The resourceful Molineiro seems to have had no employment problems, however. He had already found a new job as an informant with the Federal Bureau of Investigation, where he shortly become a mainstay of the Public Integrity unit headed by agent Stern. By late 1995, he had become the key role-player in the public-corruption investigation of Ben Torres Reyes.
Thanks to Schaffer, Molineiro has not quite left his tarnished DEA past behind. Defense attorney Ramsey has subpoenaed DEA agents Sanchez, Cordova, Bill Rochon and Jose Gonzales to testify when the defense begins presenting its own case next week. When that happens, the jury will hear detailed accounts from the DEA agents that both prosecutor Mike Attanasio and FBI agent Stern claim they never were told during nearly two years of preparation for the current trial.
Molineiro's strange odyssey from DEA reject to sting star to sting scapegoat illustrates the problems that can arise for prosecutors when the left and right hands of law enforcement are not working in tandem.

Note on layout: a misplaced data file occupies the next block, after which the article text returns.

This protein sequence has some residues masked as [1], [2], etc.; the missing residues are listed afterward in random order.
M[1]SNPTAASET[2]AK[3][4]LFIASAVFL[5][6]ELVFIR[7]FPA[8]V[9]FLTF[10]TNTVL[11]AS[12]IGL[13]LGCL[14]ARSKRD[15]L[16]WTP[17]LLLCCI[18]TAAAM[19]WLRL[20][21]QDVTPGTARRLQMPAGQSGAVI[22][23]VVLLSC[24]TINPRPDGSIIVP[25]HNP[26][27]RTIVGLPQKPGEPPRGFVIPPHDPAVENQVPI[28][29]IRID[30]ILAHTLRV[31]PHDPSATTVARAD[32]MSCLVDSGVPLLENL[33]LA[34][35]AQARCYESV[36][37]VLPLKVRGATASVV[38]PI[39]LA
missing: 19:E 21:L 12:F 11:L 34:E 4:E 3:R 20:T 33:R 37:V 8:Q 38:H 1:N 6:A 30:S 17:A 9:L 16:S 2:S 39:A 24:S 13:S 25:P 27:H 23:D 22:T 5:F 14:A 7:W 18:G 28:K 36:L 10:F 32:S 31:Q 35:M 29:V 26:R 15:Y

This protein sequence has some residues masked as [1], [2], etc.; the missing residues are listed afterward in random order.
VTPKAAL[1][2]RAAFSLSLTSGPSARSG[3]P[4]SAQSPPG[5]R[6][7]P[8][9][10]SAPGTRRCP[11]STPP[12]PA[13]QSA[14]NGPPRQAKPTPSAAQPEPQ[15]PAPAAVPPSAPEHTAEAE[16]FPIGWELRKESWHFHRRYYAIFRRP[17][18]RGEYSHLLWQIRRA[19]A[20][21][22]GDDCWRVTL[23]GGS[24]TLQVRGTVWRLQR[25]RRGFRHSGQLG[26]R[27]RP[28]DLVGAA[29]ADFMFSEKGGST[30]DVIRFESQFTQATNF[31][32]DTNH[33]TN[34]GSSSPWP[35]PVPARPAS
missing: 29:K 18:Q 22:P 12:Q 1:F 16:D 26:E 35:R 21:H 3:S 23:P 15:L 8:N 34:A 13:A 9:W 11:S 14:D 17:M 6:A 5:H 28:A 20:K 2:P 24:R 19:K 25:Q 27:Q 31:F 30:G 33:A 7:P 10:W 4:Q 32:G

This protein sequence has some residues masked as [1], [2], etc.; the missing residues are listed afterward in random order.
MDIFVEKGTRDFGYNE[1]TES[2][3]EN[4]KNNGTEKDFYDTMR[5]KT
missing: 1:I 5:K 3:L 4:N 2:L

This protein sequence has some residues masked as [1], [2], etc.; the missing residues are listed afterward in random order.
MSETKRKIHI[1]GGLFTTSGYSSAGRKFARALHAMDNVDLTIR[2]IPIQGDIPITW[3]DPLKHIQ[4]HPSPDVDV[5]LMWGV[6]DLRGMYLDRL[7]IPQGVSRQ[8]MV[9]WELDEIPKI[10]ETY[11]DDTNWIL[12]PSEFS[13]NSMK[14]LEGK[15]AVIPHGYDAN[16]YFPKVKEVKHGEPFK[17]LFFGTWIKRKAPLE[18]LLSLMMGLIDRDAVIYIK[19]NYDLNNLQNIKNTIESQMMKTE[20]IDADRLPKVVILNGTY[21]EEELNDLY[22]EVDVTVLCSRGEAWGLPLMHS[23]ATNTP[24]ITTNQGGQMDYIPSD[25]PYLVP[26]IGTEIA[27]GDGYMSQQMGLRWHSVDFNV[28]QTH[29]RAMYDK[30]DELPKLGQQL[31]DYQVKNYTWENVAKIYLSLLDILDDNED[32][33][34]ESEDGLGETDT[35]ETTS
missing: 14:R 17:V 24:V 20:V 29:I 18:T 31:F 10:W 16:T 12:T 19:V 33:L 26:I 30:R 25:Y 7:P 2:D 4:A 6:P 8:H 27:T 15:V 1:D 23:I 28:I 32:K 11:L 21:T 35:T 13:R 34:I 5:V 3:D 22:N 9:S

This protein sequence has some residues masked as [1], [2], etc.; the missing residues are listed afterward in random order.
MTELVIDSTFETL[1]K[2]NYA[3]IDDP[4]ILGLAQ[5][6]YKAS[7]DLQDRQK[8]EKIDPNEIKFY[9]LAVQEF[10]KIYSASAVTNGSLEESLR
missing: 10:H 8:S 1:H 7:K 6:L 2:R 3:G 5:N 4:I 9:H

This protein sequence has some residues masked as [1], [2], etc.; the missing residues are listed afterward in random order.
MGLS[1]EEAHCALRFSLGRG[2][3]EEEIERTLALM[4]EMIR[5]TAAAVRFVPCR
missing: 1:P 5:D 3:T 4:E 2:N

Experts who've dealt with the various branches of the Justice Department have mixed opinions about who's responsible for the failure to communicate. Schaffer believes that the FBI knew about Molineiro's DEA problems, but simply ignored them in the rush to launch the sting operation against Ben Reyes, and perhaps did not tell the prosecutors.
Former interim U.S. attorney Larry Finder counters that it is very plausible that the DEA would not have produced such information when the FBI took on Molineiro as an informant and then used him as its key witness in the sting. Ron Woods believes the prosecutors must shoulder the blame for not intensively checking Molineiro's past.